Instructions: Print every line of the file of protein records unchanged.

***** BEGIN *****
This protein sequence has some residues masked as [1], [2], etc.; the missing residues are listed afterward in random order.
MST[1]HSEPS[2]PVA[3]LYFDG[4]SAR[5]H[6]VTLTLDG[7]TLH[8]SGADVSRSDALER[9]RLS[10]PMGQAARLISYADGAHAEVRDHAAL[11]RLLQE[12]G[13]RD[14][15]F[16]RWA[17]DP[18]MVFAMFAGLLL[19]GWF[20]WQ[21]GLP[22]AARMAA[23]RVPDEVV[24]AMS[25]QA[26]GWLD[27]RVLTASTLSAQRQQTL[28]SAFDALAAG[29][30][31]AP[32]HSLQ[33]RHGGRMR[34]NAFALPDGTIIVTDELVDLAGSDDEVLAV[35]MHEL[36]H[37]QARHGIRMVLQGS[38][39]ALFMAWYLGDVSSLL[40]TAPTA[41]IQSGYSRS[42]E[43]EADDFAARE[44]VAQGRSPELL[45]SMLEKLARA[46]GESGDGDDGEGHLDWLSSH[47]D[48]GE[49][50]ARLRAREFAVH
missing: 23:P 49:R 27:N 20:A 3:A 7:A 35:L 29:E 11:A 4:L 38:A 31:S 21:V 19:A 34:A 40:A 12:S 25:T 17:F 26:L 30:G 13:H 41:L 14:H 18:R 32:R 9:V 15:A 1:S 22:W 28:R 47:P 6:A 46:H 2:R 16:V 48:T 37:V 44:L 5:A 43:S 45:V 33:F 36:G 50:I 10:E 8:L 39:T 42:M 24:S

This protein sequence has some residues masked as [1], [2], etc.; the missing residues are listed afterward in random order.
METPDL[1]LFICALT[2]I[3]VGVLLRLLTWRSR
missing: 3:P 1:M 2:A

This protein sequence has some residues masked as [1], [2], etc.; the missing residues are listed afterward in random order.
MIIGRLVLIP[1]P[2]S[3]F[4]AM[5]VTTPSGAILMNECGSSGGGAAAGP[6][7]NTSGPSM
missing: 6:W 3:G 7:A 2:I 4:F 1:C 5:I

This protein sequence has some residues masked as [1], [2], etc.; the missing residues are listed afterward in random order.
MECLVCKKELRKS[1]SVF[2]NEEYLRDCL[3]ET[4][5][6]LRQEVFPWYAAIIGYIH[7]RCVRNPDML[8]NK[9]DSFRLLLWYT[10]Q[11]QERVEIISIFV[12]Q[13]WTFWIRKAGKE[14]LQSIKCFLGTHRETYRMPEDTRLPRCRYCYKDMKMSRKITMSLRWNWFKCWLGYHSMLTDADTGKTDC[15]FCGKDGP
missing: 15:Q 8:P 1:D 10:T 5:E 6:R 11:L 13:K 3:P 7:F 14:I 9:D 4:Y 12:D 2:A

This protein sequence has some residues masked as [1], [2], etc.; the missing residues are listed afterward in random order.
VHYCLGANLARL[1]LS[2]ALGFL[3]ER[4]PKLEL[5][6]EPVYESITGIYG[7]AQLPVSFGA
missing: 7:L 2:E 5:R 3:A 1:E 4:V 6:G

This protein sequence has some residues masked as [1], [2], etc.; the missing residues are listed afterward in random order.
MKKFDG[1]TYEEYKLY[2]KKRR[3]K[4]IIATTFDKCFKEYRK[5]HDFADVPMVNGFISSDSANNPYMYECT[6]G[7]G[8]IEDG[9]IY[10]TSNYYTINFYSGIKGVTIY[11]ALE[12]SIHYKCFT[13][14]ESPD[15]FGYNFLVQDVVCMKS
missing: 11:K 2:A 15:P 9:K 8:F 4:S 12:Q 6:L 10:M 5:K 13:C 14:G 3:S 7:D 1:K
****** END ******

This protein sequence has some residues masked as [1], [2], etc.; the missing residues are listed afterward in random order.
MST[1]HSEPS[2]PVA[3]LYFDG[4]SAR[5]H[6]VTLTLDG[7]TLH[8]SGADVSRSDALER[9]RLS[10]PMGQAARLISYADGAHAEVRDHAAL[11]RLLQE[12]G[13]RD[14][15]F[16]RWA[17]DP[18]MVFAMFAGLLL[19]GWF[20]WQ[21]GLP[22]AARMAA[23]RVPDEVV[24]AMS[25]QA[26]GWLD[27]RVLTASTLSAQRQQTL[28]SAFDALAAG[29][30][31]AP[32]HSLQ[33]RHGGRMR[34]NAFALPDGTIIVTDELVDLAGSDDEVLAV[35]MHEL[36]H[37]QARHGIRMVLQGS[38][39]ALFMAWYLGDVSSLL[40]TAPTA[41]IQSGYSRS[42]E[43]EADDFAARE[44]VAQGRSPELL[45]SMLEKLARA[46]GESGDGDDGEGHLDWLSSH[47]D[48]GE[49][50]ARLRAREFAVH
missing: 23:P 49:R 27:N 20:A 3:A 7:A 35:L 29:E 11:A 4:L 38:A 31:S 21:V 19:A 34:A 40:A 12:S 25:T 17:F 26:L 30:G 13:H 41:L 14:H 18:R 32:R 9:V 15:A 1:S 22:W 28:R 47:P 6:A 46:H 2:R 16:V 48:T 37:V 44:L 5:A 43:S 45:V 33:F 36:G 50:I 10:E 8:L 39:T 42:M 24:S

This protein sequence has some residues masked as [1], [2], etc.; the missing residues are listed afterward in random order.
METPDL[1]LFICALT[2]I[3]VGVLLRLLTWRSR
missing: 3:P 1:M 2:A

This protein sequence has some residues masked as [1], [2], etc.; the missing residues are listed afterward in random order.
MIIGRLVLIP[1]P[2]S[3]F[4]AM[5]VTTPSGAILMNECGSSGGGAAAGP[6][7]NTSGPSM
missing: 6:W 3:G 7:A 2:I 4:F 1:C 5:I

This protein sequence has some residues masked as [1], [2], etc.; the missing residues are listed afterward in random order.
MECLVCKKELRKS[1]SVF[2]NEEYLRDCL[3]ET[4][5][6]LRQEVFPWYAAIIGYIH[7]RCVRNPDML[8]NK[9]DSFRLLLWYT[10]Q[11]QERVEIISIFV[12]Q[13]WTFWIRKAGKE[14]LQSIKCFLGTHRETYRMPEDTRLPRCRYCYKDMKMSRKITMSLRWNWFKCWLGYHSMLTDADTGKTDC[15]FCGKDGP
missing: 15:Q 8:P 1:D 10:T 5:E 6:R 11:L 13:K 3:P 7:F 14:I 9:D 4:Y 12:D 2:A

This protein sequence has some residues masked as [1], [2], etc.; the missing residues are listed afterward in random order.
VHYCLGANLARL[1]LS[2]ALGFL[3]ER[4]PKLEL[5][6]EPVYESITGIYG[7]AQLPVSFGA
missing: 7:L 2:E 5:R 3:A 1:E 4:V 6:G

This protein sequence has some residues masked as [1], [2], etc.; the missing residues are listed afterward in random order.
MKKFDG[1]TYEEYKLY[2]KKRR[3]K[4]IIATTFDKCFKEYRK[5]HDFADVPMVNGFISSDSANNPYMYECT[6]G[7]G[8]IEDG[9]IY[10]TSNYYTINFYSGIKGVTIY[11]ALE[12]SIHYKCFT[13][14]ESPD[15]FGYNFLVQDVVCMKS
missing: 11:K 2:A 15:P 9:K 8:F 4:S 12:Q 6:L 10:M 5:K 13:C 14:G 3:S 7:D 1:K